In the end, it wasn't for me. I don't mind anti-heroes - but this company of soldiers are too covered in dirt and mud to be able to tell much difference between the worst of the worst and the best of the rest. 

AI Rating: 2/5

The Black Company is available on Amazon.


Archangel, by William Gibson

I've always really enjoyed William Gibson's work - but I didn't know he'd done any graphic novels until this popped up on my Kindle recommendations. 
In I dived, falling into an alternate history world where World War 2 ends very differently and time travellers try to put the timeline back the way it should be. 
It's a lot lighter than Gibson's usual fare - almost a pulp sci-fi take on things, and it feels like it could have done with being fleshed out a little more. That mostly hurts a couple of the characters who we don't really get to know well enough, leaving them as fairly broadly drawn archetypes. 
But it's fun. It really is. And makes you wonder about how things might have played out for the worse. 
I picked it up on Kindle Unlimited, and I'm glad I did. Worth the read. 

AI Rating: 4/5

Archangel is available on Amazon.



Dark Flash 4, by Maria Haskins

Maria Haskins has become one of my favourite short story writers. She's also writing here, there and all over the place - so these Dark Flash collections are a great way of keeping up with her progress.
These collect her flash fiction pieces written for the Word Count podcast, by RB Wood, which itself is worth checking out. 
Maria has a knack of turning her pen into a scalpel, able to peel open your flesh with a deft flick of the wrist. I read these at a time when my emotions were particularly high but this collection really got to me at times.
Now, being flash fiction, these are quick, sharp slices - it can be hard to get too in depth. And while they were all written to different prompts for the podcast, if there is something of a theme across them it is of becoming. Becoming something more. Someone more. Becoming... well, you'll just have to read to see. 

AI Rating: 5/5

Dark Flash 4 is available on Amazon


Warming Season, by SR Algernon

By golly, this is a strong slice of worldbuilding. A sci-fi tale in a world of conflicting cultures, this feels like a world close to the author's heart. It's also nice to see a sci-fi setting that isn't predominantly Western in its background, with a strong element of Chinese culture here.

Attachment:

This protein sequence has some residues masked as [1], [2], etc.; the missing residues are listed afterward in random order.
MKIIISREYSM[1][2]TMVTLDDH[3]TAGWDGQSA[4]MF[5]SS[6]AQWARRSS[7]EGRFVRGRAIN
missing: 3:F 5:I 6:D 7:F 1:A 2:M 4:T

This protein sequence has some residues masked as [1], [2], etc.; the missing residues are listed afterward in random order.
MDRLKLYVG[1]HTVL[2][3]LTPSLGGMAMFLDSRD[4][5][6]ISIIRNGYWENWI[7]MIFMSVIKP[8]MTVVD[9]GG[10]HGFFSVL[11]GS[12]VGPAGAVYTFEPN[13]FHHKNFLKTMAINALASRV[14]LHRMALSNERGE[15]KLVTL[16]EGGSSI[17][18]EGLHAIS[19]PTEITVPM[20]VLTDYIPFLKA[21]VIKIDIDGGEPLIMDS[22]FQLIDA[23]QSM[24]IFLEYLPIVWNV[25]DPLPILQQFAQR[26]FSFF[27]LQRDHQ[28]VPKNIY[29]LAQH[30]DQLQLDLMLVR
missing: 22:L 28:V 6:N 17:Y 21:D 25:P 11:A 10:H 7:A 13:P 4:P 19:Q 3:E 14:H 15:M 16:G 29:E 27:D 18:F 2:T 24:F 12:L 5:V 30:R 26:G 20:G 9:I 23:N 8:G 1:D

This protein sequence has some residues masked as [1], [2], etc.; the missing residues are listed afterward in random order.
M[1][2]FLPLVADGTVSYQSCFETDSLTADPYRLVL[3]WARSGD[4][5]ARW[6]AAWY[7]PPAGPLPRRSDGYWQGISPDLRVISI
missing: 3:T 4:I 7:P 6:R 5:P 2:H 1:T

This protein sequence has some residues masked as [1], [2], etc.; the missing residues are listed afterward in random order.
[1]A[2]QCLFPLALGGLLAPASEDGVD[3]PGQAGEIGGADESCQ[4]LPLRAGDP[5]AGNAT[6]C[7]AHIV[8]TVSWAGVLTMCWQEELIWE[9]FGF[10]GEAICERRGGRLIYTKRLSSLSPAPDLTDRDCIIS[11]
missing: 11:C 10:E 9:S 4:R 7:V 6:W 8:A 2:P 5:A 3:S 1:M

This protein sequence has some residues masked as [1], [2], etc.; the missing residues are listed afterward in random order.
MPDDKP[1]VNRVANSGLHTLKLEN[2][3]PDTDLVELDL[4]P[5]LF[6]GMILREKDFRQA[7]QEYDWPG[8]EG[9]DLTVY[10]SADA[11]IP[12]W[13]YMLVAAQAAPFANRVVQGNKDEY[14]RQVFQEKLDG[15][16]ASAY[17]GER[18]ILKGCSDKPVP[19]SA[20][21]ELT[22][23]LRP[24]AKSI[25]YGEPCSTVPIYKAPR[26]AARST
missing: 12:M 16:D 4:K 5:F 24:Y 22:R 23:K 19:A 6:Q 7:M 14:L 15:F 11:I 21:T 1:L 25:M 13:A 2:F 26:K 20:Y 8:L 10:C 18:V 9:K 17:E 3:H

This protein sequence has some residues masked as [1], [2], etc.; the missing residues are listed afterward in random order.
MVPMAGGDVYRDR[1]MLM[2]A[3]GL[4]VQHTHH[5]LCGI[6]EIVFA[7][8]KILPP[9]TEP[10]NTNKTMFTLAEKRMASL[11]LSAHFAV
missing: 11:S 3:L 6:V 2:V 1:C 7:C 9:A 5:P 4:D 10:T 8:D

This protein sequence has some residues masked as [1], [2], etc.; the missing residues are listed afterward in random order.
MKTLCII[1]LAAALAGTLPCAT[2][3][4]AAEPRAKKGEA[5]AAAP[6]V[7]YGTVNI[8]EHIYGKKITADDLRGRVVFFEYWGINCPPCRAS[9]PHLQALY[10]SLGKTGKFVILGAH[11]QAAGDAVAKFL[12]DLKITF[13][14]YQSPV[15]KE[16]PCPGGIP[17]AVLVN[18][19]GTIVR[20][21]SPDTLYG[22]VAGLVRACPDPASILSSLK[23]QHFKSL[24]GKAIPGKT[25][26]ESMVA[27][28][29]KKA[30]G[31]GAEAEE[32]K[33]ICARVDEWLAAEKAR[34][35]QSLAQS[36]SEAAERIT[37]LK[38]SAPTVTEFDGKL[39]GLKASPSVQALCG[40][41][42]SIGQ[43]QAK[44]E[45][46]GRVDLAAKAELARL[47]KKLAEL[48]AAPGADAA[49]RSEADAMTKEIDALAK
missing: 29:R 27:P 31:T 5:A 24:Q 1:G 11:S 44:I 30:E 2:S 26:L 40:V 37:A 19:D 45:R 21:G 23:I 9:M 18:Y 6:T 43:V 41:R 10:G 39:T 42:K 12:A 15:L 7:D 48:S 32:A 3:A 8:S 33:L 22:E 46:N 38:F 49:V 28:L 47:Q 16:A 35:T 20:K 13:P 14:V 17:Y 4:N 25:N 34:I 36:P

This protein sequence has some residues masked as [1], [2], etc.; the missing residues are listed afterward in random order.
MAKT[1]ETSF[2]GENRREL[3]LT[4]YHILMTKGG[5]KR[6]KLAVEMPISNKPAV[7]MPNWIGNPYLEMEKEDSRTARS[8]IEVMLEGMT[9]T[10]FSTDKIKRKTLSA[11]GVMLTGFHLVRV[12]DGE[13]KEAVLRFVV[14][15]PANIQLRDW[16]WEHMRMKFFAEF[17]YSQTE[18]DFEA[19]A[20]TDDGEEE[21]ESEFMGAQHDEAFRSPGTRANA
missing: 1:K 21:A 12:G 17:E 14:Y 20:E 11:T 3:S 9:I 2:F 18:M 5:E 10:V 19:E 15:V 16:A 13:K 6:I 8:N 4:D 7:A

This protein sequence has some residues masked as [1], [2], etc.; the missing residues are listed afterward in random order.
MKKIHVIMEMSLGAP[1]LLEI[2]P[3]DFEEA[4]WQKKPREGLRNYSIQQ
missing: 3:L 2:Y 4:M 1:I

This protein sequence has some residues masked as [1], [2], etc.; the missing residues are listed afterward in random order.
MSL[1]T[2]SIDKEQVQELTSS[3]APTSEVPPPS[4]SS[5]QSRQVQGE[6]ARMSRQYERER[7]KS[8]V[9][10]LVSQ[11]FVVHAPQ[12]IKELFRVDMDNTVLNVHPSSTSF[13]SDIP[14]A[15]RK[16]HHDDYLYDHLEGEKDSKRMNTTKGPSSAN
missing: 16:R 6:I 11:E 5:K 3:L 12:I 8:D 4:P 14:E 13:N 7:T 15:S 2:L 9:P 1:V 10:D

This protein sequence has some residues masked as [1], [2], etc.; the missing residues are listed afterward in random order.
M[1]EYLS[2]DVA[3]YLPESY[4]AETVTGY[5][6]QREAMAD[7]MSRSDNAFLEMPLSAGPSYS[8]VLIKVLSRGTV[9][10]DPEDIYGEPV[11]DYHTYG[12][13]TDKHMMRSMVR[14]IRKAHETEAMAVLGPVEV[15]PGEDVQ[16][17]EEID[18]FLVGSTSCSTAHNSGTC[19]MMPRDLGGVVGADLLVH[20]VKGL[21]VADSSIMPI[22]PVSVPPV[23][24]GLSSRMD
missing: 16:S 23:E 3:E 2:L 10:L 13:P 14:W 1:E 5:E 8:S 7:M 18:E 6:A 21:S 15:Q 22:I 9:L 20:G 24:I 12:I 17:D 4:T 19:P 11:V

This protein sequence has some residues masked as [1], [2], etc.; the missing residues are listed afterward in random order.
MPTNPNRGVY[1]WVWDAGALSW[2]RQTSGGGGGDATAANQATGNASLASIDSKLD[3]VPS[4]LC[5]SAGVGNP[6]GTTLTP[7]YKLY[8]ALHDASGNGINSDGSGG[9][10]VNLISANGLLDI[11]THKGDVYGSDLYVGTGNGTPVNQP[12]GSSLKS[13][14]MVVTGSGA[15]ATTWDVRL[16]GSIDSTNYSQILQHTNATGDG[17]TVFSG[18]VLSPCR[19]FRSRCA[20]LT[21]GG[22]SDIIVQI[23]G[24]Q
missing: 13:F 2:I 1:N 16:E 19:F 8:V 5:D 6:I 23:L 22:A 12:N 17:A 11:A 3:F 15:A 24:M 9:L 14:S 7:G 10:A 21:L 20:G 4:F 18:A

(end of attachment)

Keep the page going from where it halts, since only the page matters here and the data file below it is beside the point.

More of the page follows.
The story itself kicks off with murder, and builds towards revolution - though it's a slow start. Once things get going, so the consequences build, amid a powder keg of arrogance, religious beliefs and cultural clashes. 
It was a tough one for me to pick a star rating for - as the worldbuilding is great, but sometimes at the expense of the flow of the story. Still, I enjoyed it - and it's great to see a vision of a future that's unique, not just piggybacking off other mainstream sci-fi. 

AI Rating: 4/5

Warming Season is available on Amazon


Madness in the Shadows, by Jason J Nugent

This collection is something of a revisit for me - bringing together two short story collections I've reviewed previously and tossing in a couple of bonus extras. 
As such, it's an easy one for me to rate - I gave both previous collections five stars so I guess I add those together and... wait, five stars is the maximum, right? Dammit. 
As for the feel, a lot of these come across like little slivers of Twilight Zone goodness - thoughtful and scary all at once. 
Many of the stories are short flash fiction pieces rather than longer stories, so glorious nibbles of darkness to enjoy with your coffee on a break. Delightful, dark and delicious. The coffee is, too. 

AI Rating: 5/5

Madness in the Shadows is available on Amazon.
Thanks for reading, all - and hey, in the comments, tell me what you've been reading!